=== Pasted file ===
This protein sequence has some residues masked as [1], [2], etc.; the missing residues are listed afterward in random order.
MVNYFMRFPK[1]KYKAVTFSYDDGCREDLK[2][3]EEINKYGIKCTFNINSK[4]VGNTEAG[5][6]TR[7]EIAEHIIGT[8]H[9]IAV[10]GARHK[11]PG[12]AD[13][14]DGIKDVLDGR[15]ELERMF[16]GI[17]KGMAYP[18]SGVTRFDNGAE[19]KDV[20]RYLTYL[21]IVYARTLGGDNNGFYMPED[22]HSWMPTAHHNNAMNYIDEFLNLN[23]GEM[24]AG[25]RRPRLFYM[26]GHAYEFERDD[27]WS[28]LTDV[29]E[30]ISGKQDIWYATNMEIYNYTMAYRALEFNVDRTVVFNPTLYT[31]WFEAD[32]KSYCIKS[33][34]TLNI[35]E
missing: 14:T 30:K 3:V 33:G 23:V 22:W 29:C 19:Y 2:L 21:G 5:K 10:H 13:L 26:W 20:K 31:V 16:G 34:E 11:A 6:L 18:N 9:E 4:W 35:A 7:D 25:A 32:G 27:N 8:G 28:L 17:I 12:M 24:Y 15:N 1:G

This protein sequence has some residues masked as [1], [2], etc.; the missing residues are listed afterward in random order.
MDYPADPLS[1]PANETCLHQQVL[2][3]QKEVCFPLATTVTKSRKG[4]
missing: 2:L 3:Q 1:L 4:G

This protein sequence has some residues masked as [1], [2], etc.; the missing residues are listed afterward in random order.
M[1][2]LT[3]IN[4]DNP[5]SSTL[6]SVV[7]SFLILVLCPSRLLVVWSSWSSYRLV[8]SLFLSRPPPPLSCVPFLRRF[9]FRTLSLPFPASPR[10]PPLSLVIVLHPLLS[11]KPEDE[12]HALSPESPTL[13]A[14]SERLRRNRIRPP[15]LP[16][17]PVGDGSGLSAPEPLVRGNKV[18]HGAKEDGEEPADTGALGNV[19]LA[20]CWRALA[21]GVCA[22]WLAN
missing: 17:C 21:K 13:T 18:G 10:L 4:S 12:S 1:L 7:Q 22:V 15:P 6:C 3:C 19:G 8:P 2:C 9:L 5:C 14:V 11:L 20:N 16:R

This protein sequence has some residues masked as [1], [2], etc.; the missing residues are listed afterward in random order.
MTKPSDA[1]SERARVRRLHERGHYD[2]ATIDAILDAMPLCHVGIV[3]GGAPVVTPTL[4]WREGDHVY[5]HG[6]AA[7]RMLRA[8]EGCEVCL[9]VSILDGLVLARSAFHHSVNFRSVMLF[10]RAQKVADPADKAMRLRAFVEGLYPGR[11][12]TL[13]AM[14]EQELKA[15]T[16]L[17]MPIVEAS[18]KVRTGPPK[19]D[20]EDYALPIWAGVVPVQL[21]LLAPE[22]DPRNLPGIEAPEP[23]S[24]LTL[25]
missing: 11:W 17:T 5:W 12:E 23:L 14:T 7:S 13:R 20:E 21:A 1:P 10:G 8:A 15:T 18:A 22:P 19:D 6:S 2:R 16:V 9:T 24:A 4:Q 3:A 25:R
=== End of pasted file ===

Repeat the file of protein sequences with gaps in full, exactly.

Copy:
This protein sequence has some residues masked as [1], [2], etc.; the missing residues are listed afterward in random order.
MVNYFMRFPK[1]KYKAVTFSYDDGCREDLK[2][3]EEINKYGIKCTFNINSK[4]VGNTEAG[5][6]TR[7]EIAEHIIGT[8]H[9]IAV[10]GARHK[11]PG[12]AD[13][14]DGIKDVLDGR[15]ELERMF[16]GI[17]KGMAYP[18]SGVTRFDNGAE[19]KDV[20]RYLTYL[21]IVYARTLGGDNNGFYMPED[22]HSWMPTAHHNNAMNYIDEFLNLN[23]GEM[24]AG[25]RRPRLFYM[26]GHAYEFERDD[27]WS[28]LTDV[29]E[30]ISGKQDIWYATNMEIYNYTMAYRALEFNVDRTVVFNPTLYT[31]WFEAD[32]KSYCIKS[33][34]TLNI[35]E
missing: 14:T 30:K 3:V 33:G 23:V 22:W 29:C 19:Y 2:L 21:G 5:K 10:H 13:L 26:W 20:K 31:V 16:G 34:E 11:A 6:L 18:N 9:E 4:W 35:A 7:D 25:A 32:G 27:N 8:G 28:L 17:I 12:M 24:Y 15:N 1:G

This protein sequence has some residues masked as [1], [2], etc.; the missing residues are listed afterward in random order.
MDYPADPLS[1]PANETCLHQQVL[2][3]QKEVCFPLATTVTKSRKG[4]
missing: 2:L 3:Q 1:L 4:G

This protein sequence has some residues masked as [1], [2], etc.; the missing residues are listed afterward in random order.
M[1][2]LT[3]IN[4]DNP[5]SSTL[6]SVV[7]SFLILVLCPSRLLVVWSSWSSYRLV[8]SLFLSRPPPPLSCVPFLRRF[9]FRTLSLPFPASPR[10]PPLSLVIVLHPLLS[11]KPEDE[12]HALSPESPTL[13]A[14]SERLRRNRIRPP[15]LP[16][17]PVGDGSGLSAPEPLVRGNKV[18]HGAKEDGEEPADTGALGNV[19]LA[20]CWRALA[21]GVCA[22]WLAN
missing: 17:C 21:K 13:T 18:G 10:L 4:S 12:S 1:L 7:Q 22:V 15:P 6:C 3:C 19:G 8:P 2:C 9:L 5:C 14:V 11:L 20:N 16:R

This protein sequence has some residues masked as [1], [2], etc.; the missing residues are listed afterward in random order.
MTKPSDA[1]SERARVRRLHERGHYD[2]ATIDAILDAMPLCHVGIV[3]GGAPVVTPTL[4]WREGDHVY[5]HG[6]AA[7]RMLRA[8]EGCEVCL[9]VSILDGLVLARSAFHHSVNFRSVMLF[10]RAQKVADPADKAMRLRAFVEGLYPGR[11][12]TL[13]AM[14]EQELKA[15]T[16]L[17]MPIVEAS[18]KVRTGPPK[19]D[20]EDYALPIWAGVVPVQL[21]LLAPE[22]DPRNLPGIEAPEP[23]S[24]LTL[25]
missing: 11:W 17:T 5:W 12:E 23:L 14:T 7:S 13:R 20:E 21:A 1:P 10:G 8:A 15:T 18:A 22:P 19:D 6:S 2:R 16:V 9:T 24:A 4:Q 3:A 25:R